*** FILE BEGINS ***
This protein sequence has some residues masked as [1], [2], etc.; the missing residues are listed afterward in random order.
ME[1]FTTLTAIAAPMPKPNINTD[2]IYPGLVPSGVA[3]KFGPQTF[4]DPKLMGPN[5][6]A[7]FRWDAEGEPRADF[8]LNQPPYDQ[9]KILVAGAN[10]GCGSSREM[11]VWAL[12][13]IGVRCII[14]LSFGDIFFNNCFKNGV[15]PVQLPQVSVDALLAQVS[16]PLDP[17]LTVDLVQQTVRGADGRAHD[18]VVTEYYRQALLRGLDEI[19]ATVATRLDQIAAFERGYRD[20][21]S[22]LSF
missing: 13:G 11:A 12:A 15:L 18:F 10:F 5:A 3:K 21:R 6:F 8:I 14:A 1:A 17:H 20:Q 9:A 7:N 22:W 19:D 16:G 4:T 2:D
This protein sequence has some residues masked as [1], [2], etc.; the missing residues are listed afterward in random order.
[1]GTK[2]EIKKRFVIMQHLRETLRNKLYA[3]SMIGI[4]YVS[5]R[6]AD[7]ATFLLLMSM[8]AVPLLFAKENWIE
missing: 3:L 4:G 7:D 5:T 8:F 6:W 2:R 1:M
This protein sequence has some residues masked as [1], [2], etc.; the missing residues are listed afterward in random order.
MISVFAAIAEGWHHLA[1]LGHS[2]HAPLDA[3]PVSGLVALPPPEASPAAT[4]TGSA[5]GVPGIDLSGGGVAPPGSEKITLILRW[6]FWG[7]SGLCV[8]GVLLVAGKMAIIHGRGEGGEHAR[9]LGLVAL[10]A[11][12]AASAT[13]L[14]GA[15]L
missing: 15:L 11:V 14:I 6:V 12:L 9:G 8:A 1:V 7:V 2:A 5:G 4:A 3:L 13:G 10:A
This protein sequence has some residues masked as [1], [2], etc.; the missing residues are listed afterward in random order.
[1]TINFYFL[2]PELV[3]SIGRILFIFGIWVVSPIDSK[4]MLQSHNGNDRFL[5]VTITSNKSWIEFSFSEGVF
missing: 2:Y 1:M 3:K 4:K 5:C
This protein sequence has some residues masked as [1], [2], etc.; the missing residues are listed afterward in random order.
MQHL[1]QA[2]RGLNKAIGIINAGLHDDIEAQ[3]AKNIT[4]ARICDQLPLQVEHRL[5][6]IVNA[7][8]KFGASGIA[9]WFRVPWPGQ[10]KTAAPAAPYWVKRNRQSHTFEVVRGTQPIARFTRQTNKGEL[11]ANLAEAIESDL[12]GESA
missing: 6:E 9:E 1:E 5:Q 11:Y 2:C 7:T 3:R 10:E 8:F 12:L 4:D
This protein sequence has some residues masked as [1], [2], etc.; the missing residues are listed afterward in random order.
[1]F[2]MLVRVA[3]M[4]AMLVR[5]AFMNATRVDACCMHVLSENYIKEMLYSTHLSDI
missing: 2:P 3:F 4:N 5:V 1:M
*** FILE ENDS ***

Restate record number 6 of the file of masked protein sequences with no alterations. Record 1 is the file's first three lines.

This protein sequence has some residues masked as [1], [2], etc.; the missing residues are listed afterward in random order.
[1]F[2]MLVRVA[3]M[4]AMLVR[5]AFMNATRVDACCMHVLSENYIKEMLYSTHLSDI
missing: 2:P 3:F 4:N 5:V 1:M